I didn’t ask her contact information and neither did she mine after all. We said our good-byes without giving names again. We waved and resumed our ways in opposite directions. Immediately the blame on her crossed my mind that she should have pressed on our contact exchange. If she had cornered me and I had had no choice, I could have told. Why didn’t she simply ask me so that I could answer? No, I reconsidered, it was better as it went. I felt her kindness more than ever not to ask me and walked on with holding a lot of fresh eggs.

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My Social Distancing hr629

I’m not good at being with people by nature. I always like to being alone and stay inside my room. Basically, any contact with others is uncomfortable. Not to mention phone calls, public places are dreadful for me unless they are near empty with few people. I hate to have a person standing right behind me at the checkout counter in a supermarket. Whenever I take a train, I search for a car that has the least passengers. My so-called ‘body bubble’ seems excessively large. I often almost utter a scream when a person bumps into or even slightly brushes me. Needless to say, chattering with others is excruciating. My apartment building has a communal spa for the residents and I use it everyday. The residents are inevitably acquainted with each other and small talk between them is rampant in the spa. I’m often caught up in it and desperately try to find closure of the conversation by sweating all over. To avoid an ordeal, I’m usually careful not to share time together with familiar residents as much as possible. When I see them, I practically run away. My partner calls me a robot because of my behavior.

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The time of recent social distancing shouldn’t bother a person like me. Social distancing has been already my thing for a long time. At least I had believed so. I had thought it wouldn’t hurt a natural ‘social-distancer’ as myself. But I found I was wrong.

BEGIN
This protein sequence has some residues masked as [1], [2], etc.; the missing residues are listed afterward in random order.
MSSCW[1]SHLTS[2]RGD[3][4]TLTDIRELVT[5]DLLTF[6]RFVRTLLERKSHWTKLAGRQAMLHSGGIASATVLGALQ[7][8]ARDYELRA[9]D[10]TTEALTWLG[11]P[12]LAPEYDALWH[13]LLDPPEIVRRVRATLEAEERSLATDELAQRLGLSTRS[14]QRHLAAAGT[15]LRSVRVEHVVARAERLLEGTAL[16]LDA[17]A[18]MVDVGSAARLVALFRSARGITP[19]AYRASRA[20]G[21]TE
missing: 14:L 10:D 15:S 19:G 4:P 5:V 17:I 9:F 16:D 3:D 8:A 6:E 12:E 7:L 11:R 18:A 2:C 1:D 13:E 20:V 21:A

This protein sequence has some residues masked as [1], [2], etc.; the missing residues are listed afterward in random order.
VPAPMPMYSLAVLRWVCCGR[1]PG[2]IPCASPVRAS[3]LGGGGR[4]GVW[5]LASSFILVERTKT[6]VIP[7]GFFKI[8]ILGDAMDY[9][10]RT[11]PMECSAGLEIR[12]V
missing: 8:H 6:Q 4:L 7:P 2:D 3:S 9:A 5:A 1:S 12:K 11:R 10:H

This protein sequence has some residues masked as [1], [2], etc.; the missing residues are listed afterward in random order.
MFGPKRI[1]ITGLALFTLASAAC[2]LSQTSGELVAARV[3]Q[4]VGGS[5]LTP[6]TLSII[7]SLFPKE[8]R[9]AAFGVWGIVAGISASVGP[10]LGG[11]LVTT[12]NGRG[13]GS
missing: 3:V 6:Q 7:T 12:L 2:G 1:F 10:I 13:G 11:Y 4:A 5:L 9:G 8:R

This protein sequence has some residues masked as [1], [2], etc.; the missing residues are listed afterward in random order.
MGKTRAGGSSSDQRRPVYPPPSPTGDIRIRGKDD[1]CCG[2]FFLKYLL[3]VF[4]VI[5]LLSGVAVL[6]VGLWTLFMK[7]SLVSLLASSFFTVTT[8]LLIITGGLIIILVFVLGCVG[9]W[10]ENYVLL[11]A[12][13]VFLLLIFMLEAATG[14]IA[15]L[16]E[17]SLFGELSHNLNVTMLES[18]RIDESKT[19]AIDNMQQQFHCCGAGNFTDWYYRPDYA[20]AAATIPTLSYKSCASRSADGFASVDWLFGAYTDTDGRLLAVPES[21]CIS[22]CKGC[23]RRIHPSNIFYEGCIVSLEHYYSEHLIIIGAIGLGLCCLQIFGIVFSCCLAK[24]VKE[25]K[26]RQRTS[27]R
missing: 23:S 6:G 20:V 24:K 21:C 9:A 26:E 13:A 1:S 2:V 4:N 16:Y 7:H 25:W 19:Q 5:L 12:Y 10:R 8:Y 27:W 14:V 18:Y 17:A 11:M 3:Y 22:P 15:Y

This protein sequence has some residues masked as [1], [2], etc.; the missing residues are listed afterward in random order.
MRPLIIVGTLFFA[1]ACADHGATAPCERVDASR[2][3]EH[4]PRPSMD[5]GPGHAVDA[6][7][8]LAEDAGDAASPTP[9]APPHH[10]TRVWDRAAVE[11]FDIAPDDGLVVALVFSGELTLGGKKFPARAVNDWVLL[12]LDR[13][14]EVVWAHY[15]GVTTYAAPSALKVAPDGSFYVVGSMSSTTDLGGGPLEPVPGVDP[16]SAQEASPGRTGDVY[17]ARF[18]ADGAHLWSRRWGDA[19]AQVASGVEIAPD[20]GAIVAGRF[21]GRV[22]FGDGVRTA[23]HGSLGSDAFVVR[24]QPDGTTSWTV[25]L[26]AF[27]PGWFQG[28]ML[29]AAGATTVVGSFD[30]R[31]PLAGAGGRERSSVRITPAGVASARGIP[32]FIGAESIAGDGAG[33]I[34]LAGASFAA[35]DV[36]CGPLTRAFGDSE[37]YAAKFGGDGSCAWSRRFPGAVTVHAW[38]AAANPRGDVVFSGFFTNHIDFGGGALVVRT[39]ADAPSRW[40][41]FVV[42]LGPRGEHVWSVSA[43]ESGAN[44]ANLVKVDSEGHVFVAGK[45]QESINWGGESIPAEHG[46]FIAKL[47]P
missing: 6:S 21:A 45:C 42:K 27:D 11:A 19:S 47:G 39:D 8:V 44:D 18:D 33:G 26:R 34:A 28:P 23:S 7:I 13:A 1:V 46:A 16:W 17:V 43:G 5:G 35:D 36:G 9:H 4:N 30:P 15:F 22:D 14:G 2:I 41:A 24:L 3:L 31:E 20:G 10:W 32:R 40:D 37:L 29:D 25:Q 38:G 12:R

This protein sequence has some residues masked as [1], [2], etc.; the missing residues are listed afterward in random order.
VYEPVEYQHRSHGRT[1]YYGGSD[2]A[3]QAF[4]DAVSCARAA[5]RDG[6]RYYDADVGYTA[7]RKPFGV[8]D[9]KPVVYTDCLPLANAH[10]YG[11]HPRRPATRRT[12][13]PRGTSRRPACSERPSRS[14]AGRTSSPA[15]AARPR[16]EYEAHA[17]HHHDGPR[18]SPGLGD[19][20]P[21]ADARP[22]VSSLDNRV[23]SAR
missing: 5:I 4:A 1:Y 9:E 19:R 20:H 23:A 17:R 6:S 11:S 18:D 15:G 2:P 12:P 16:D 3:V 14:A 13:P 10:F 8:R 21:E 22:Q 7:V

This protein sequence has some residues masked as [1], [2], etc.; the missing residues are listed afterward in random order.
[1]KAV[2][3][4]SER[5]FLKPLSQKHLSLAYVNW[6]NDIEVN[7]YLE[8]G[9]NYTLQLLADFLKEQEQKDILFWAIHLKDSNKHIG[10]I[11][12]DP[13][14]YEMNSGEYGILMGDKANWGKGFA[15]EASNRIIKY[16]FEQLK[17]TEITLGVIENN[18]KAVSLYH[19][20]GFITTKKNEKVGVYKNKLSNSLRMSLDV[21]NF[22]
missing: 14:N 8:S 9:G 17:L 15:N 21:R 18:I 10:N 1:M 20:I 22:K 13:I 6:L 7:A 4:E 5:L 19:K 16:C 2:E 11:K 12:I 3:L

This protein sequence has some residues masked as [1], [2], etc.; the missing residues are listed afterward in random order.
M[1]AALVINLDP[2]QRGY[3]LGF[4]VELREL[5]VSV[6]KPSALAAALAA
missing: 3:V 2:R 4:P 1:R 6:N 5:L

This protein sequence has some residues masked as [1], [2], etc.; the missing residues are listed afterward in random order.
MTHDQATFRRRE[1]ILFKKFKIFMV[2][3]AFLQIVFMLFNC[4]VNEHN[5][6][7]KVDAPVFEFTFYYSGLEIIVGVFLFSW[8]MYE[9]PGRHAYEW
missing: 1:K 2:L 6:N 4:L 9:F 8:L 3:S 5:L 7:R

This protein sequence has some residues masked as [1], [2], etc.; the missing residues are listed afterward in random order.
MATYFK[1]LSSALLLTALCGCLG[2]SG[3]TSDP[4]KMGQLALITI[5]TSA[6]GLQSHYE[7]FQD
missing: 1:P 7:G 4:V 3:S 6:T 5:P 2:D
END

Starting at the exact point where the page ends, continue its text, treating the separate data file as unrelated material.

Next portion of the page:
One of my favorite Japanese comedians from my childhood was infected with Corona virus and was killed by it in a matter of days. Until just recently, he had appeared on various TV shows and his funny face had been the norm for TV. The daily TV time in a Japanese living room has changed suddenly, completely. He was a nationally popular comedian who earned the monstrous TV rating. When I was a child, my family gathered in front of TV for his show at 8 p.m. every Saturday and laughed so hard together. Kids at school would talk about the show next Monday and laugh again together. When I was in my early teens, I danced his signature gig called ‘Mustache Dance’ so frantically in the dining room that my foot slipped and I fell hitting my face on the dining table. Those memories made me feel as if part of me was lost with him by his death.
Among my familiar residents in my apartment building are a mother and her daughter. They are athletes and rough, thudding around restlessly and talking loudly in a vulgar tongue all the time. I heard that they were moving out soon. Since I was bothered with their noisy manner and pushy conversations toward me at the communal spa, I felt relieved that I could reclaim the quiet bath time. One evening during the days I had waited for them to move out, I saw them at the spa. They left for the locker room while I was still in the bath and I intentionally took time in there to avoid meeting them at the locker room, as usual. After giving them enough time to clothe and go home, I stepped out to the locker room, assuming they were already gone. On the contrary, they were still there, standing side by side courteously toward me. They had been waiting for me. The mother told me that they were moving out tomorrow and this would be the last time to see each other. She said politely, “Thank you so much for all these years. You helped us in various ways.”
I had known them since I moved in nine years ago. The daughter was still a small child back then, who was running and shrieking around the locker room. She is to be a freshman in high school this spring. She occasionally talked to me about her school days or her passion for skiing. The mother once broke her foot at her workplace and she had been on crutches in the spa. I got out of the tub to open and hold the door to the locker room for her every time until she stopped limping. When we were late together at the locker room that went black after the spa’s closing time, we would clothe together under the light of my pocket LED lamp. Those memories flooded back to me all of a sudden at the last time I saw them although I had thought it would evoke nothing as I had been looking forward to getting rid of them. While I was looking at the daughter’s liquid eyes that were staring straight at me, I was overwhelmed by inexplicable sadness and my eyes began to be filled with tears in spite of myself. I clumsily said goodbye and returned to my apartment. A robot couldn’t say goodbye well.